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Home » Public statements »

UNICEF data indicates deteriorating situation for child detainees
 
[18 November 2013] – In March 2013, UNICEF published the report – Children in Israeli Military Detention. The two main findings of the report were:  
  1. In no other country are children systematically tried by juvenile military courts that, by definition, fall short of providing the necessary guarantees to ensure respect for their rights; and

  2. The ill-treatment of children who come in contact with the military detention system appears to be widespread, systematic and institutionalized throughout the process, from the moment of arrest until the child’s prosecution and eventual conviction and sentencing. 
In response to these findings, the Ministry of Foreign Affairs of Israel stated it would study the conclusions and work to implement the 38 recommendations through on-going cooperation with UNICEF.
 
Since the publication of the report in March, UNICEF has continued to monitor the treatment of children through the Monitoring and Reporting Mechanism on Grave Child Rights Violations. Pursuant to this mechanism, UNICEF has collected 19 affidavits from children detained between April and June 2013. Following an analysis of these affidavits, UNICEF has published the following findings (Bulletin No. 1): 

#
Description
Number
%
1
Number of boys reporting being painfully hand-tied
19
100%
2
Number of boys reporting physical violence
19
100%
3
Number of boys reporting verbal abuse
17
89%
4
Number of boys blindfolded
16
84%
5
Number of boys reporting being strip-searched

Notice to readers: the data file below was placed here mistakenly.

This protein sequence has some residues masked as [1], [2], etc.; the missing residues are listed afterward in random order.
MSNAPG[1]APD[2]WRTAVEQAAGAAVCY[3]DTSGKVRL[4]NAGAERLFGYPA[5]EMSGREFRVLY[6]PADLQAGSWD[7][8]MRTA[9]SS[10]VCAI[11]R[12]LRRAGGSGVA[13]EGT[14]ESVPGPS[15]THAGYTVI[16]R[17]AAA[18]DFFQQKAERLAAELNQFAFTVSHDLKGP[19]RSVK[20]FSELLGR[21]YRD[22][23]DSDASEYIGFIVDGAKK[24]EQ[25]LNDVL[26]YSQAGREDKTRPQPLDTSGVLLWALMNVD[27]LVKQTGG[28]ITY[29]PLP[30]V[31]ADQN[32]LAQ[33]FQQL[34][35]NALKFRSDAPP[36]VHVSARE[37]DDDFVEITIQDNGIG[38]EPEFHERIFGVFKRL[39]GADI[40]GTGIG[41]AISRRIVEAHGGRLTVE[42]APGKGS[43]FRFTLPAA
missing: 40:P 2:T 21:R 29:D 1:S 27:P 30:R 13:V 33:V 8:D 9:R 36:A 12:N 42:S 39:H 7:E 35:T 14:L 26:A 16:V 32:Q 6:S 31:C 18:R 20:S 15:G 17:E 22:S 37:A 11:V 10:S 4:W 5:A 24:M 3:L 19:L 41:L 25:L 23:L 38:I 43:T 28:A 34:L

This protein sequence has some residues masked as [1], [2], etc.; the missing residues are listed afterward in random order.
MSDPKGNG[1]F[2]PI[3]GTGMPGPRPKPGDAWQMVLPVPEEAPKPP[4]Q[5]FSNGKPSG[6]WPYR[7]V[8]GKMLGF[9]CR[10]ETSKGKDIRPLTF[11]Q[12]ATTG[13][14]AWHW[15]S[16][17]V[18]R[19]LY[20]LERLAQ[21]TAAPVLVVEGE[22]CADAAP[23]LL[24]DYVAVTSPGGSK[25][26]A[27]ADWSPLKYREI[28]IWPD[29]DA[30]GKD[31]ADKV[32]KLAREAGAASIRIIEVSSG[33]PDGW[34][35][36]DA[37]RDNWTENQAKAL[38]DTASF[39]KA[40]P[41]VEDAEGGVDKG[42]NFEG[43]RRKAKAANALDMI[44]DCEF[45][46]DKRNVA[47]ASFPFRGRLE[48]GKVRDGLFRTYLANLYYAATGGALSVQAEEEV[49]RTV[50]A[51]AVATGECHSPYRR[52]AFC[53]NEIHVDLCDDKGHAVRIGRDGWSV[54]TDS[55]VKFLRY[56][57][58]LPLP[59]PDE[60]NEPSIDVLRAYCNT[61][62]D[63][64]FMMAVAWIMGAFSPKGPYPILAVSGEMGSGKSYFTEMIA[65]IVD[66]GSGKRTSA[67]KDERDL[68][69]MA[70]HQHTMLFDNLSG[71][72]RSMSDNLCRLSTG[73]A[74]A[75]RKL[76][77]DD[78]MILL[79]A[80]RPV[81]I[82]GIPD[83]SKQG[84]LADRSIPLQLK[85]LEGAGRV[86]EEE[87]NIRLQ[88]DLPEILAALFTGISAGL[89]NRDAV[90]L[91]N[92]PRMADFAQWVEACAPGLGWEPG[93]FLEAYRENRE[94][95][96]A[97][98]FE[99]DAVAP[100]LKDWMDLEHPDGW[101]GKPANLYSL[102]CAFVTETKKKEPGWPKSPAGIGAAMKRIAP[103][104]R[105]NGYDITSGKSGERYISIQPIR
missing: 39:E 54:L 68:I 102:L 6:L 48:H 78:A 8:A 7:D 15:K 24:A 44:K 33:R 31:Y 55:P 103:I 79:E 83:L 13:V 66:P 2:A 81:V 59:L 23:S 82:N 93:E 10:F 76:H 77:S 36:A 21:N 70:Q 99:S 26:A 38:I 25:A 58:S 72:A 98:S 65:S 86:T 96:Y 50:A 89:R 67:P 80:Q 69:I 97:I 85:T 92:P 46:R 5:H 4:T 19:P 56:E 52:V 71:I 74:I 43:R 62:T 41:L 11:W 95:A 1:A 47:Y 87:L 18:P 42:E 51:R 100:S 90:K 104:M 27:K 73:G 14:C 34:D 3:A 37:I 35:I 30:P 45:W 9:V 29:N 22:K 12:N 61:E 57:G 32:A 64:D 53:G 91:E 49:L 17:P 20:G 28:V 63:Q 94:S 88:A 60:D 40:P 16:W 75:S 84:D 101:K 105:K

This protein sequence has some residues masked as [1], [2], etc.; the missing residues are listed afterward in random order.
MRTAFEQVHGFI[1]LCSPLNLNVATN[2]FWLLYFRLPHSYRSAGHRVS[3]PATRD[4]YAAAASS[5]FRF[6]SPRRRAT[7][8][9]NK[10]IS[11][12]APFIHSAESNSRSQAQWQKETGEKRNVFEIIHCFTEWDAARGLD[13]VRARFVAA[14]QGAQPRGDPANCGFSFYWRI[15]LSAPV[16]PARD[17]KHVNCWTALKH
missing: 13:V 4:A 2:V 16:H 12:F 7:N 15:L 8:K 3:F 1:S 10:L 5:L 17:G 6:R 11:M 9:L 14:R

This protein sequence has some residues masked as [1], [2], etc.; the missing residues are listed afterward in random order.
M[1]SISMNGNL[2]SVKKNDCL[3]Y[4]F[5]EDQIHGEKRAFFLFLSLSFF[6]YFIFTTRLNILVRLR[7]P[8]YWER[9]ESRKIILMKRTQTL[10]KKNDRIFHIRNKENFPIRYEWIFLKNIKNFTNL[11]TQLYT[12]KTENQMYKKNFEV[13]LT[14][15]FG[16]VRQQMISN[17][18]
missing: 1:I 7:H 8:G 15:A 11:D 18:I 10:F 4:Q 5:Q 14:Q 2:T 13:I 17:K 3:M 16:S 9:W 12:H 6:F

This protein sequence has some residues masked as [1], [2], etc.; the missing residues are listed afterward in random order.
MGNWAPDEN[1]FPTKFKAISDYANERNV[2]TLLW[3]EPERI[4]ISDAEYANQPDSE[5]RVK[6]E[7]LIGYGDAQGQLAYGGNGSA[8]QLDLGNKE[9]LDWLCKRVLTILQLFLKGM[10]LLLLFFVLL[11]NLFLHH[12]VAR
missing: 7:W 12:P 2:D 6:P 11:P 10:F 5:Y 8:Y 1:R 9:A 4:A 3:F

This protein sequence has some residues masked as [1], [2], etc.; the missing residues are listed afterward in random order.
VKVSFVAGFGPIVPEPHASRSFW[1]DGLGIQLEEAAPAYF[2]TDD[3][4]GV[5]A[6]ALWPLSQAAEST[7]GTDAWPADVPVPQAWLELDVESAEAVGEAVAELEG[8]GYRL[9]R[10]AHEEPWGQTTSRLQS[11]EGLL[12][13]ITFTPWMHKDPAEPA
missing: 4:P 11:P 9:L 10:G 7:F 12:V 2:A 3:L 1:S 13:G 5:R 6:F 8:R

13
68%
6
Number of boys accompanied by parents during interrogation
0
0%
7
Number of boys informed of their right to legal counsel
0
0%
 

Although based on a relatively small sample, the data released by UNICEF indicates a measurable deterioration in the treatment of children held in Israeli military detention in the three months following the release of the report.
 
Whilst every effort should be made to ensure the implementation of all 38 recommendations, including the absolute prohibition on torture and other cruel, inhuman or degrading treatment or punishment, six core recommendations would have an immediate transformative effect and should be implemented as a matter of urgency:
  1. Children should only be arrested during daylight hours except in rare and exceptional circumstances.
     
  2. All children and their legal guardian should be provided with a written statement in Arabic informing them of their full legal rights in custody. This statement must be provided at the time of arrest, or as soon as is feasibly possible, but prior to questioning.
     
  3. All children must be given the opportunity to consult with a lawyer of their choice prior to questioning.
     
  4. All children must be accompanied by a family member throughout their questioning.
     
  5. Every interrogation must be audio-visually recorded and a copy of the tape must be provided to the defence prior to the first hearing.
     
  6. Breach of any of the above recommendations should result in the discontinuation of the prosecution and the child’s immediate release.
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